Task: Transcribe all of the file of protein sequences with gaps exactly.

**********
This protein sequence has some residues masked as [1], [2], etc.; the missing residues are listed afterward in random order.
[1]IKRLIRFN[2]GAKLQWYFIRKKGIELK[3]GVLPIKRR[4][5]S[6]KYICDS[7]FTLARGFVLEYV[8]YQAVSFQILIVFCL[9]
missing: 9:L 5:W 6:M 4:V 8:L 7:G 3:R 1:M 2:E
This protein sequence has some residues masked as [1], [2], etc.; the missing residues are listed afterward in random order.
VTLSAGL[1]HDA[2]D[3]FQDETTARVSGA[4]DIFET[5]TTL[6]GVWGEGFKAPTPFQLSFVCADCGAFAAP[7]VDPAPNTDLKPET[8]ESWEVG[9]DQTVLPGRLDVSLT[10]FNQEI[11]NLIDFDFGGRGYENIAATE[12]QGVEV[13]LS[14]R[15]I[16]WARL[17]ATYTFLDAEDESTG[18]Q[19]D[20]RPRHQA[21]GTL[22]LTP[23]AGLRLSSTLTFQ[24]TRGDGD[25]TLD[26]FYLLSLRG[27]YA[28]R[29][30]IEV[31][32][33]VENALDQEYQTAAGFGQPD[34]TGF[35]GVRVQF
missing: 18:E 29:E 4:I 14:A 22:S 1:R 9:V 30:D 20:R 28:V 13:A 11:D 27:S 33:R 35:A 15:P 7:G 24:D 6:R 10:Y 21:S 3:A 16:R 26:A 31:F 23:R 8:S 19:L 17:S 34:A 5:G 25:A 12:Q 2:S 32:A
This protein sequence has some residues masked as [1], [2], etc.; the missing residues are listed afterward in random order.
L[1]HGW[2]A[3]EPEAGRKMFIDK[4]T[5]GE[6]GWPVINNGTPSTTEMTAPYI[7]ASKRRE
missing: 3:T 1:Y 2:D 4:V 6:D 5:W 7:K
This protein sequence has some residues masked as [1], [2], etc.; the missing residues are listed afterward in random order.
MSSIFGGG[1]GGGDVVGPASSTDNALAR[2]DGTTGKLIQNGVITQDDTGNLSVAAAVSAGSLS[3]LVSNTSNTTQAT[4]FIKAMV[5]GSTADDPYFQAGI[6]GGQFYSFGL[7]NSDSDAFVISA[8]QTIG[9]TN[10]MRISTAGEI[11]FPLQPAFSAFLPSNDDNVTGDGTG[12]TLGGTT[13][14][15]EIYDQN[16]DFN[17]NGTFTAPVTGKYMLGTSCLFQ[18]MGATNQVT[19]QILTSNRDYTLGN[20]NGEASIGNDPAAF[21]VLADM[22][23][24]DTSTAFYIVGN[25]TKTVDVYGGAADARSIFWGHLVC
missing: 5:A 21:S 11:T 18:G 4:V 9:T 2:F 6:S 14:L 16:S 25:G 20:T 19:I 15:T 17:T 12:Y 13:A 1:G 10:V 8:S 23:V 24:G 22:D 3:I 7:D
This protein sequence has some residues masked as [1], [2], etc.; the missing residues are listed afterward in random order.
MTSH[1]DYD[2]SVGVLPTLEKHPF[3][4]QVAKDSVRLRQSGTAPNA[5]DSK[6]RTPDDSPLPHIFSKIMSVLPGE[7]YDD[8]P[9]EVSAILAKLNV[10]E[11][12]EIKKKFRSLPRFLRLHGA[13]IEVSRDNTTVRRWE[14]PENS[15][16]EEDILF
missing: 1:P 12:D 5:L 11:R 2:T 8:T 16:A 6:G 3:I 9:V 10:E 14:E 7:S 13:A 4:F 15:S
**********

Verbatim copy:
This protein sequence has some residues masked as [1], [2], etc.; the missing residues are listed afterward in random order.
[1]IKRLIRFN[2]GAKLQWYFIRKKGIELK[3]GVLPIKRR[4][5]S[6]KYICDS[7]FTLARGFVLEYV[8]YQAVSFQILIVFCL[9]
missing: 9:L 5:W 6:M 4:V 8:L 7:G 3:R 1:M 2:E
This protein sequence has some residues masked as [1], [2], etc.; the missing residues are listed afterward in random order.
VTLSAGL[1]HDA[2]D[3]FQDETTARVSGA[4]DIFET[5]TTL[6]GVWGEGFKAPTPFQLSFVCADCGAFAAP[7]VDPAPNTDLKPET[8]ESWEVG[9]DQTVLPGRLDVSLT[10]FNQEI[11]NLIDFDFGGRGYENIAATE[12]QGVEV[13]LS[14]R[15]I[16]WARL[17]ATYTFLDAEDESTG[18]Q[19]D[20]RPRHQA[21]GTL[22]LTP[23]AGLRLSSTLTFQ[24]TRGDGD[25]TLD[26]FYLLSLRG[27]YA[28]R[29][30]IEV[31][32][33]VENALDQEYQTAAGFGQPD[34]TGF[35]GVRVQF
missing: 18:E 29:E 4:I 14:A 22:S 1:R 9:V 30:D 20:R 28:V 13:A 11:D 27:S 33:R 35:A 15:P 7:G 24:D 6:R 10:Y 21:S 3:A 16:R 26:A 31:F 23:R 8:S 19:L 17:S 34:A 5:G 25:A 12:Q 2:S 32:A
This protein sequence has some residues masked as [1], [2], etc.; the missing residues are listed afterward in random order.
L[1]HGW[2]A[3]EPEAGRKMFIDK[4]T[5]GE[6]GWPVINNGTPSTTEMTAPYI[7]ASKRRE
missing: 3:T 1:Y 2:D 4:V 6:D 5:W 7:K
This protein sequence has some residues masked as [1], [2], etc.; the missing residues are listed afterward in random order.
MSSIFGGG[1]GGGDVVGPASSTDNALAR[2]DGTTGKLIQNGVITQDDTGNLSVAAAVSAGSLS[3]LVSNTSNTTQAT[4]FIKAMV[5]GSTADDPYFQAGI[6]GGQFYSFGL[7]NSDSDAFVISA[8]QTIG[9]TN[10]MRISTAGEI[11]FPLQPAFSAFLPSNDDNVTGDGTG[12]TLGGTT[13][14][15]EIYDQN[16]DFN[17]NGTFTAPVTGKYMLGTSCLFQ[18]MGATNQVT[19]QILTSNRDYTLGN[20]NGEASIGNDPAAF[21]VLADM[22][23][24]DTSTAFYIVGN[25]TKTVDVYGGAADARSIFWGHLVC
missing: 5:A 21:S 11:T 18:G 4:V 9:T 2:F 6:S 14:L 16:S 25:G 20:T 19:I 15:T 17:T 12:Y 13:A 1:G 10:V 8:S 23:V 24:G 22:D 3:I 7:D
This protein sequence has some residues masked as [1], [2], etc.; the missing residues are listed afterward in random order.
MTSH[1]DYD[2]SVGVLPTLEKHPF[3][4]QVAKDSVRLRQSGTAPNA[5]DSK[6]RTPDDSPLPHIFSKIMSVLPGE[7]YDD[8]P[9]EVSAILAKLNV[10]E[11][12]EIKKKFRSLPRFLRLHGA[13]IEVSRDNTTVRRWE[14]PENS[15][16]EEDILF
missing: 1:P 12:D 5:L 11:R 2:T 8:T 16:A 6:G 3:I 9:V 10:E 14:E 7:S 13:A 4:F 15:S